Half empty boxes of Black Friday merchandise are scattered across the retail floor. Staff try to empty them, but customers are quicker and more eager. They grab and throw, barking out size demands and clutch their finds, as if they are an extra in an Indiana Jones movie. "The Gap" and "H and M" seem especially lost in the madness. Control has gone out the window. All that careful folding, and hanging, and wrapping, is reduced to a pile of mismatched finery by 10 am. We feel like vultures in "H and M", picking at the cotton blend carrion of the display table.
It's almost lunch time, and we haven't seen anything that screams remarkable. It's a big mass of discount and discontinued. All wrapped up in quasi holiday retail cheer. Santa looks weary. Even the "Old Navy" mannequins have lost their perky edge. And then, out of the mass of shoppers, amongst the bland cookie cutter retail promotions, we find a couple of retailers that make the trip worthwhile.
"Bath and Body Works" is the first. Although packed with women grabbing hand sanitizers in every scent imaginable, and a feeling that you are trapped in a world of scented candles, the atmosphere is positive and friendly. Shelves and fixtures are well stocked, and where they are not, staff are busily restocking. Merchandise is well positioned and everything is clearly priced. The wooden slatted floor is clean, and musician Sting, crooning about winter, adds a relaxing ambiance to the hectic madness.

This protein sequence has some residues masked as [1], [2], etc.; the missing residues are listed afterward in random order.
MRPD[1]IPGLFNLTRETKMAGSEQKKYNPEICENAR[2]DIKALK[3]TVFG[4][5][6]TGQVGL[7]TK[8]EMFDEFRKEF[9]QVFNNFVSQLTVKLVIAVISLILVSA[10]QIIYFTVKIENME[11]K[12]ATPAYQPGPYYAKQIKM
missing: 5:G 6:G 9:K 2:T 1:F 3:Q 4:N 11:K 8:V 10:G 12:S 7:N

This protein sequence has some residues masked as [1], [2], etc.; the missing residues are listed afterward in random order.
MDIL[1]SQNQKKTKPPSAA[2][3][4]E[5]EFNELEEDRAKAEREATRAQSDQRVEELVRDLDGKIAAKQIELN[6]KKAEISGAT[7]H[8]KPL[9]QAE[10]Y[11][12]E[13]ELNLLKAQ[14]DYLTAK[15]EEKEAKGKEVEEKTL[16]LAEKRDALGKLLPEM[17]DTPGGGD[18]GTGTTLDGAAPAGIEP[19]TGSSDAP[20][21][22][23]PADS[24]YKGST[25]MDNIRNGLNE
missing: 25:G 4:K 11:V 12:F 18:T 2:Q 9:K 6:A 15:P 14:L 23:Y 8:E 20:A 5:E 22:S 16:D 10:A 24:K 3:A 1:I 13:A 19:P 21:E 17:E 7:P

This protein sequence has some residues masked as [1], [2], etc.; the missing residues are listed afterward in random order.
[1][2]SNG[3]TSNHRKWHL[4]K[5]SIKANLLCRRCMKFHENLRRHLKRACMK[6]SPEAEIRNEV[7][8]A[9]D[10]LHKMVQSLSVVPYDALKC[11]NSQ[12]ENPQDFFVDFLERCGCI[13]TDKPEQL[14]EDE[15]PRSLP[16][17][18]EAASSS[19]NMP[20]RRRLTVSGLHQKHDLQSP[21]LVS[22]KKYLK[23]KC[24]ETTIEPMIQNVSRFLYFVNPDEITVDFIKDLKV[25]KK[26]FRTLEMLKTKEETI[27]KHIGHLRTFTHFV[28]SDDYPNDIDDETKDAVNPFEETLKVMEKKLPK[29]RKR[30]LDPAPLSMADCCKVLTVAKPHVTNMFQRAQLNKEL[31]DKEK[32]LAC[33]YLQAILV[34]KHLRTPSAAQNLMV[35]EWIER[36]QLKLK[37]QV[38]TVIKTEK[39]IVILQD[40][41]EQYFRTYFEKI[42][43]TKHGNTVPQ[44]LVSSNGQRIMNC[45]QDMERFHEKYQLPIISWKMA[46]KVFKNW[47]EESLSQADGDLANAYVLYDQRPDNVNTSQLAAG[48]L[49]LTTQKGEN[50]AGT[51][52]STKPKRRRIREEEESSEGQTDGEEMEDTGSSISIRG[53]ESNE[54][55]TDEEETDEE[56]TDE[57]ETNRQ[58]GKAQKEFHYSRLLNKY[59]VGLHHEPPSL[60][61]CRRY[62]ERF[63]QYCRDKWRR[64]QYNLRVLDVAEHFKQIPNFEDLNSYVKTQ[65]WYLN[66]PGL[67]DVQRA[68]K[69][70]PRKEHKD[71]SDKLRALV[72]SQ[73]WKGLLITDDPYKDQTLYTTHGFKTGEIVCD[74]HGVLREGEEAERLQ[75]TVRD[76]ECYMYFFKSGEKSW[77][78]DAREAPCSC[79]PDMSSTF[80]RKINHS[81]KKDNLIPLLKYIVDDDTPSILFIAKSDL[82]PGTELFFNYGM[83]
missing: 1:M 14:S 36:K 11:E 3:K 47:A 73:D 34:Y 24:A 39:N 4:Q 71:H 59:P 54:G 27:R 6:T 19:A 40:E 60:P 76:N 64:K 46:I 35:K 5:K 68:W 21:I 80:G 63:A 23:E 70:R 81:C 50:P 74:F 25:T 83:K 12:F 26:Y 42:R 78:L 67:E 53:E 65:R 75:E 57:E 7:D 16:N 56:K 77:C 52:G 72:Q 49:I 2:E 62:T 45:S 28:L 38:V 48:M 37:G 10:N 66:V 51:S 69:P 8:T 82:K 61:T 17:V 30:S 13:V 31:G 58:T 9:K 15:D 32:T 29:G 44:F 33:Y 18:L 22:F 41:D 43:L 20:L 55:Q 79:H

How this retailer stands apart from all the others though, is the staff. From the moment you walk in, the staff is helpful, friendly, and ready to provide you with a tote bag for all your purchases. They scramble up the shelves to get items down from the top shelf, they rummage around in nook and crannies finding more stock, and above all they are "there" for you. By the time you hit the fast moving payment line, you realize what a pleasant, and yes, how remarkable visiting this store is.It might be the biggest rush of all time for "Bath and Body Works", but this store know how to prepare, how to train their staff and above all, how to make the experience for their customers memorable.
Finally, a Black Friday sojourn can't be complete without a stop at the Apple Store. Here again, no matter how busy, this store knows that they are in control. Friendly Apple boys and girls greet you at the main entrance. They position themselves for maximum visibility, exuding a curious mixture of calmness and enthusiasm. The store itself, all white and minimalistic, offers adventure - even when you need to push your way through the teeming throngs. Sales staff wait patiently. When three or four customers corner a Apple Sales rep, they work systematically and quickly through the questions. Imagine this process anywhere else. The clerk would leave screaming and sobbing in the staff room. At Apple they are in control. They know their stuff and they have been well trained. Very little fazes them, and when the grubby 8 year old child runs his ice cream stained fingers over all the Ipods, they patiently smile and show the child the kids programs. A response that is a bit anathema for "The Muse".
After a couple of pleasant retail experiences, "The Muse" felt a little bit better about the state of retail. There is so much that can be improved, so many opportunities for excitement, and remarkable experiences. But, as we stood in the mall, late afternoon of Black Friday 2009, it seems like there might be a glimmer of hope left in the consumer circus.